Getting Funding for STEAM

By |2018-12-26T14:18:13-07:00October 22nd, 2015|

Of the hundreds of emails we receive every day, the ones that hit home the most come from educators desperate to use arts integration and STEAM, but feel lost or at their wits end.  The reasons for this vary, but in most cases, I want to help in any way I can to eliminate barriers, so our students have the opportunities they deserve through the arts.  Today’s email from a classroom teacher in Kansas is no different:

“I definitely know that I want to use STEAM in my classroom, and my administrators are supportive, but I have no money to get started.  The project I want to do requires materials we don’t have and as a Title I school, I can’t ask the parents who are already working so hard.  Any suggestions?”

Funding for STEAM and Arts Integration doesn’t have to mean big grants or asking parents to contribute more money to the classroom.  There are other options available to you!  In today’s Periscope PD, I offer 4 ways you can get the funding needed without feeling like the cliched used car salesman.  Money doesn’t need to hold you back from delivering arts integration and STEAM lessons. There are lots of different resources out there that would love to help!


Want some resources to help open some of those doors for you?  If you’re looking for grants, you can start here with our free grantwriting quick start guide. This one-pager has a list of sites that you’ll want to approach.

Want something a little more comprehensive?  You can download the 20-page Show Me the Moola Grant Guide for Arts Integration and STEAM efforts for free as well.

And if you’re in need of email scripts and ideas for how to approach businesses and organization, check out our Creative Mindset Blueprint Online Class – those downloadable scripts are included as a part of the class.

You CAN do this – don’t let money be the thing that holds you back!


  1. Gwen October 22, 2015 at 7:32 am - Reply

    Check with your local businesses for donations of the actual materials needed. Lowes on two separate occasions has donated supplies for our projects. PVC pipes (which they also cut to length for free), and 1″x2″ boards cut for a different project. Walmart gave me a $50 gift card for supplies. Our local party shop gave 30 helium balloons (have you ever tried to transport 30 inflated balloons?!). The local heritage museum came in and helped teach a clay project (they supplied clay and fired the pots). The local branch of the Rotary Club has twice awarded me grants for $1000 towards classroom books, which I used to purchase books like Beaty Roberts ‘Rosie Revere, Engineer’ to read to students as a launch board for various STEAM projects, and tons of books all relating to Art.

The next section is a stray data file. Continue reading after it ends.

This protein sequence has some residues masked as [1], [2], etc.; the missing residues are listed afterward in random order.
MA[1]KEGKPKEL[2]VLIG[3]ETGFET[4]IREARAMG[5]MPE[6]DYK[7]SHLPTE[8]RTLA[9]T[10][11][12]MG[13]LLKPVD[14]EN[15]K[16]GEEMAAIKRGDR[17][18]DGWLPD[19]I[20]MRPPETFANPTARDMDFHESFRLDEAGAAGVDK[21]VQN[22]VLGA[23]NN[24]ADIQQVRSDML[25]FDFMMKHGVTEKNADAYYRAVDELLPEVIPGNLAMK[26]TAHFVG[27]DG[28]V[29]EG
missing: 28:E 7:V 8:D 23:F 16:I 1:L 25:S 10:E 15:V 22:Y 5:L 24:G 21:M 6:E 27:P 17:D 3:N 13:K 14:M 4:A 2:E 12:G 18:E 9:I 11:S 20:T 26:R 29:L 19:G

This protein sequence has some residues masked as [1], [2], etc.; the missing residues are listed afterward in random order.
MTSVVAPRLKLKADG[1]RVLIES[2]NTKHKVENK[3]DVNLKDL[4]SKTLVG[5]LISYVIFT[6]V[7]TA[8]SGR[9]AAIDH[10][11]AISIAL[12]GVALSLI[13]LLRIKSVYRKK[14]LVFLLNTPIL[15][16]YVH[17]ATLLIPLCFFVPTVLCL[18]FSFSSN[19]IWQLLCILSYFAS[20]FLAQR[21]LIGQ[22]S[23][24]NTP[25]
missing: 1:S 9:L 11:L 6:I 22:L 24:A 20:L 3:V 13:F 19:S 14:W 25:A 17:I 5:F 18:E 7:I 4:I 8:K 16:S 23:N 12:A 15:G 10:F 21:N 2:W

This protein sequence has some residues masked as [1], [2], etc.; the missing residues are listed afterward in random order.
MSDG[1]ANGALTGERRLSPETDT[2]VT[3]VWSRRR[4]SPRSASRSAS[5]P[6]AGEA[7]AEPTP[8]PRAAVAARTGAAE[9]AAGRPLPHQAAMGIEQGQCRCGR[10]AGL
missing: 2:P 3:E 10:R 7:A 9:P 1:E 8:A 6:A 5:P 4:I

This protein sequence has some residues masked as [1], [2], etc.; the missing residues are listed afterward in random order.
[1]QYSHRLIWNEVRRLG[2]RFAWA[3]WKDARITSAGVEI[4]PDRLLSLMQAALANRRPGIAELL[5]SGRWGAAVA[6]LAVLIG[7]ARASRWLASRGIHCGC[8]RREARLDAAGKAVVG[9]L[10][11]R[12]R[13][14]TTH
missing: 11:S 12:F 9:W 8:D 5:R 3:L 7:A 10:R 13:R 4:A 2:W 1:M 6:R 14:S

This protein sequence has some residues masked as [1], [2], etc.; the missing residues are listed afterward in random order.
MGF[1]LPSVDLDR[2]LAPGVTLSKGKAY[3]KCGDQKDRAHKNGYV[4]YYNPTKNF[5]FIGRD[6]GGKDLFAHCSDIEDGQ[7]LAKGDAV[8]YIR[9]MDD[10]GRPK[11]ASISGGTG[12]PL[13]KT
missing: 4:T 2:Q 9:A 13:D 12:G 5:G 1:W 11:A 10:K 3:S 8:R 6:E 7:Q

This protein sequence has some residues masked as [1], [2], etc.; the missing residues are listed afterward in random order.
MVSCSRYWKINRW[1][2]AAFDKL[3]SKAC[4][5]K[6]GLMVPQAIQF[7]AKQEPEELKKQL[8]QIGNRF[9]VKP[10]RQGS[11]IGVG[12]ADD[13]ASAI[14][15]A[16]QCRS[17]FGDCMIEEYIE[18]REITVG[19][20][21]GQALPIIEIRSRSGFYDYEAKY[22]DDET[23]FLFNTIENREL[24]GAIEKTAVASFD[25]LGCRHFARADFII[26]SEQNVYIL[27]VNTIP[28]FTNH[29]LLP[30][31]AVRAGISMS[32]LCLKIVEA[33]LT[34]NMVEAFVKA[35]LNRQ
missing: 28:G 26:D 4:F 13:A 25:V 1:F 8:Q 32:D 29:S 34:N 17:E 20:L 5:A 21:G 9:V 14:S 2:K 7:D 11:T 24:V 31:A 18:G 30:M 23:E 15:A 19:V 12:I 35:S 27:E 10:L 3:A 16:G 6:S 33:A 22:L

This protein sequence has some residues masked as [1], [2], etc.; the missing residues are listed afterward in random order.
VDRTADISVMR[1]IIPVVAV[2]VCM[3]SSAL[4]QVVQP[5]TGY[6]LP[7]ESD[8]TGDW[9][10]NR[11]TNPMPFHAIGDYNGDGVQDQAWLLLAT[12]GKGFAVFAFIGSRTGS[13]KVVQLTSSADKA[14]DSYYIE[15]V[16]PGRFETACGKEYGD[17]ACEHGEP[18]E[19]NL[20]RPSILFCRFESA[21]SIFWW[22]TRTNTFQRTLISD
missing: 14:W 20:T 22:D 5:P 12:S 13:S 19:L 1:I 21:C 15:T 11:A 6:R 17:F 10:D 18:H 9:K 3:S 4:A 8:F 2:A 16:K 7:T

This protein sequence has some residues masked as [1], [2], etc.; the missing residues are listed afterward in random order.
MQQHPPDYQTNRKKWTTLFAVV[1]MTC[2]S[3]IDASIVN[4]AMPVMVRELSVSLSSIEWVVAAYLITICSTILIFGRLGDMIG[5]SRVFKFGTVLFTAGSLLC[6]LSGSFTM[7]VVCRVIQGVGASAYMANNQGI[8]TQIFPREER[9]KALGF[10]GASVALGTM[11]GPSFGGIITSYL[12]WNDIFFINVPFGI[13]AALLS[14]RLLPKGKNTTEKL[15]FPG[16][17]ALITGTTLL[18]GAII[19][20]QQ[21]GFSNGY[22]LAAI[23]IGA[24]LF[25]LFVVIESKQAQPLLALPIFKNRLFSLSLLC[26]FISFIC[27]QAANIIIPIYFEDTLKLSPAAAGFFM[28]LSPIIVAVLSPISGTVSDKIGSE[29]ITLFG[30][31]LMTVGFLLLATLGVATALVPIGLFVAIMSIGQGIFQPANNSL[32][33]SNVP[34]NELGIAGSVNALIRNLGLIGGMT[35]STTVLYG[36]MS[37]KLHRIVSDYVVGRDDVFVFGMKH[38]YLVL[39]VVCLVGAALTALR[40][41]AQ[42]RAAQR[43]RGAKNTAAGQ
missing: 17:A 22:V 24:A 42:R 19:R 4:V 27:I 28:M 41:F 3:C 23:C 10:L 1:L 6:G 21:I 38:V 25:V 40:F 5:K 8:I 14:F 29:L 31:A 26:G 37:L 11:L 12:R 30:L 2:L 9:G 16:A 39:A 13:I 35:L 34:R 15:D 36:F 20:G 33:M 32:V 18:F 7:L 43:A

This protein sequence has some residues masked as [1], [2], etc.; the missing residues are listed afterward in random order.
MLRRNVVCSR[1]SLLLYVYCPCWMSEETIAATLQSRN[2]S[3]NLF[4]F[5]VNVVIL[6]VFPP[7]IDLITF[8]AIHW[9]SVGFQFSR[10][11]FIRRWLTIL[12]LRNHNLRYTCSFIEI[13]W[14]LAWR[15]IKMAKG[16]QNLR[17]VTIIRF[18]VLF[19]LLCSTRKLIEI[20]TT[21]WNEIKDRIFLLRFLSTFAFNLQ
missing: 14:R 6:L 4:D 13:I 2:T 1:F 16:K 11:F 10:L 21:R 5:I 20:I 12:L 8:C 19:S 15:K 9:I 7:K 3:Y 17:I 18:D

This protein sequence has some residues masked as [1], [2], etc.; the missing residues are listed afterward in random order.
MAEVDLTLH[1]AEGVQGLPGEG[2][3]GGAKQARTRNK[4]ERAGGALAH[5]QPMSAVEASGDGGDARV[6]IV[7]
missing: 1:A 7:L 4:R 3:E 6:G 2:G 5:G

So check around your neighborhood and get talking with people. Meet with business managers, and have a clear idea of what you need and the costs involved (and the benefits to the students). Good luck!

    • Susan Riley October 24, 2015 at 6:03 am - Reply

      Great tips, Gwen! You’re right – Lowes and Home Depot are GREAT about donating materials and customizing them as a complimentary service. I’ve seen so many teachers walk away with a car-full of buckets, pipes, boards, etc. LOVE that you are staying local – thanks for sharing some more ways to “build out” our classrooms.

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